Azerbaijan Isn’t Exporting Much of Anything
I’ve been searching around, looking for information about Azerbaijan’s exports. Turns out they don’t really export much of anything except for oil. The International Trade Centre posts relevant trade numbers. If you go through and set the parameters for Azerbaijan in 2008, my favorite line is the “Share in national exports” line. As you stroll through the categories, from fresh food to textiles to minerals, you’ll see that Azerbaijan basically exports nothing but minerals, nothing but oil. Particularly amusing, too, is the “Value of exports” line. In US dollars, in 2008, Azerbaijan managed to export $3,639 of wood products. Astounding. What does that even mean? That’s so little in the way of exports it’s almost embarrassing. I don’t even know why you bother reporting that.
You can also go here, to the IndexMundi website that compiles information from the ITC and World Bank. You can see there the comical reports of Azerbaijan’s exports from 2001 to 2005. In particular, it looks like Azerbaijan managed to export $5,000 worth of sugar in 2003, far outstripping their wood product exports from 2008. But more than just silly looking numbers on their stats sheet, collectively the numbers look really strange. Azerbaijan will go from exporting a commodity for millions of dollars one year, and then a few years later will only manage to export a $3-4,000-worth. That’s some crazy fluctuation. Certainly not the kind of instability I’d want to see in my economic activities.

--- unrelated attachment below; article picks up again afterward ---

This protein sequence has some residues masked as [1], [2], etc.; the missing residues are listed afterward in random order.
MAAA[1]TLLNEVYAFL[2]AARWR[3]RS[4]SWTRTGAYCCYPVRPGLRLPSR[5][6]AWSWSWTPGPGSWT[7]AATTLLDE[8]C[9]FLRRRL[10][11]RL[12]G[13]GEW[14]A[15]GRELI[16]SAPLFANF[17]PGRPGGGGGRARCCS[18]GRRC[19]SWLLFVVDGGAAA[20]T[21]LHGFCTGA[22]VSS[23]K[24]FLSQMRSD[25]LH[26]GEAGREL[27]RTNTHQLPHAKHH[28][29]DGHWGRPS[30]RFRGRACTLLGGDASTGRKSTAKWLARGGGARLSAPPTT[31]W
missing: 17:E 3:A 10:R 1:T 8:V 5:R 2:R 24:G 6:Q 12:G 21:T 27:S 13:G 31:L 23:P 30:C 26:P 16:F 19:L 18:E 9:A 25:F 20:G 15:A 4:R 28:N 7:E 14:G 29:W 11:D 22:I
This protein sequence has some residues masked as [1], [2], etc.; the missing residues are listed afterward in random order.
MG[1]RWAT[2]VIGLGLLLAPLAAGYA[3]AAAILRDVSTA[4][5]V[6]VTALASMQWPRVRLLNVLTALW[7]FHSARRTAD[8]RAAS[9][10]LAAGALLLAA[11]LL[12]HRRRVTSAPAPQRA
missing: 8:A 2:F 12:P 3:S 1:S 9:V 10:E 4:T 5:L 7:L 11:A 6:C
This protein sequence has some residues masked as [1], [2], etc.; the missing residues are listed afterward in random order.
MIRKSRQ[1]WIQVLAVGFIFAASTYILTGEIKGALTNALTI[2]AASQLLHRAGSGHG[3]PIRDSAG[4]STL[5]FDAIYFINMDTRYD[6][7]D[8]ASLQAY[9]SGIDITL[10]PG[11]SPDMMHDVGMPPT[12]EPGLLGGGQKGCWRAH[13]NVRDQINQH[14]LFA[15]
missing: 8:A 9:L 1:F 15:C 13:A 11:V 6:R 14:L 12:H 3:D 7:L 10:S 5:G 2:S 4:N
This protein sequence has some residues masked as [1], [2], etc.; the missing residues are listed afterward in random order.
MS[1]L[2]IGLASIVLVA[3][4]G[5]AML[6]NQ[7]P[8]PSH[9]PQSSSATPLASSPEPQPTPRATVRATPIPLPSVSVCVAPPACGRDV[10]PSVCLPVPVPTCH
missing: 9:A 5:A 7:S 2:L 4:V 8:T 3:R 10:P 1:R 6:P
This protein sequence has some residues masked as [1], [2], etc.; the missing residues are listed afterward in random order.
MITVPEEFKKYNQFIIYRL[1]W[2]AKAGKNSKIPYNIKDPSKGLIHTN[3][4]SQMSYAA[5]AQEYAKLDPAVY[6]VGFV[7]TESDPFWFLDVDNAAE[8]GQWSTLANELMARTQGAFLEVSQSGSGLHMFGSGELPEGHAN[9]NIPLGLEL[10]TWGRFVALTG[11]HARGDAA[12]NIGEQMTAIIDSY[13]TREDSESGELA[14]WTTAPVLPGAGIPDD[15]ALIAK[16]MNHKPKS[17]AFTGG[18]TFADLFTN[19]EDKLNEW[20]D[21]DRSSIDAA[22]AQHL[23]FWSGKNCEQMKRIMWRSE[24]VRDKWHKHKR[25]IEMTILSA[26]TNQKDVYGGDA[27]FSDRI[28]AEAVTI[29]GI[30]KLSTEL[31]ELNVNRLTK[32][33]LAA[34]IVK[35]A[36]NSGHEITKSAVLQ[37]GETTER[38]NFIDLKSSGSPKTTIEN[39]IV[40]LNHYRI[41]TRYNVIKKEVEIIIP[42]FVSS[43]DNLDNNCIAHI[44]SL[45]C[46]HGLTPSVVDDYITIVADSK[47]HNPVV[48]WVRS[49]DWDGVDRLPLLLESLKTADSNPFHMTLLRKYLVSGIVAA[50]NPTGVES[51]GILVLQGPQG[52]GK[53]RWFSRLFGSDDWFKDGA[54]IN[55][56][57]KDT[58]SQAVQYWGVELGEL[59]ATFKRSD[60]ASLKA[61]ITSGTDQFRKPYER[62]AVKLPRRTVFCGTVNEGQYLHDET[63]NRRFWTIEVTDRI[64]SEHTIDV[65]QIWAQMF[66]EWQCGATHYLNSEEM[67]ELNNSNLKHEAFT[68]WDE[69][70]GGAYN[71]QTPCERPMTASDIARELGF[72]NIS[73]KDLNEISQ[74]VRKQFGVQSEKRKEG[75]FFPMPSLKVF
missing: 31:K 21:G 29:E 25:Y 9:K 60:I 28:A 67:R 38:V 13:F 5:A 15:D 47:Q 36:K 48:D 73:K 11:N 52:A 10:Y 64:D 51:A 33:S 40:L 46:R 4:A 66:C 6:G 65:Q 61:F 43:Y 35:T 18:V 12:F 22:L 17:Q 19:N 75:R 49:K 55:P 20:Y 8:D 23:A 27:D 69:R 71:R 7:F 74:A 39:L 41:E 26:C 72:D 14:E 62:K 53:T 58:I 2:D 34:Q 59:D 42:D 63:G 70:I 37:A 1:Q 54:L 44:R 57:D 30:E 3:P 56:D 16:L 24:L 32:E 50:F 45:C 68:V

The last big deal here is that Azerbaijan exports virtually none of their fresh produce. This is great for us while we’re living here. Going to the bazaar is great because we can buy kilos of awesome fruits and vegetables for sell-off prices, especially when things are in season. I’ve heard tell of buying tomatoes for 20 qepik (about 25 cents) for a kilo (about 2 pounds) at the height of tomato season. That’s ridiculous. There certainly are good reasons for Azerbaijan not trading in produce, though. Among those are the terrible transportation infrastructure, such as terrible roads, and the lack of any resources for preserving produce.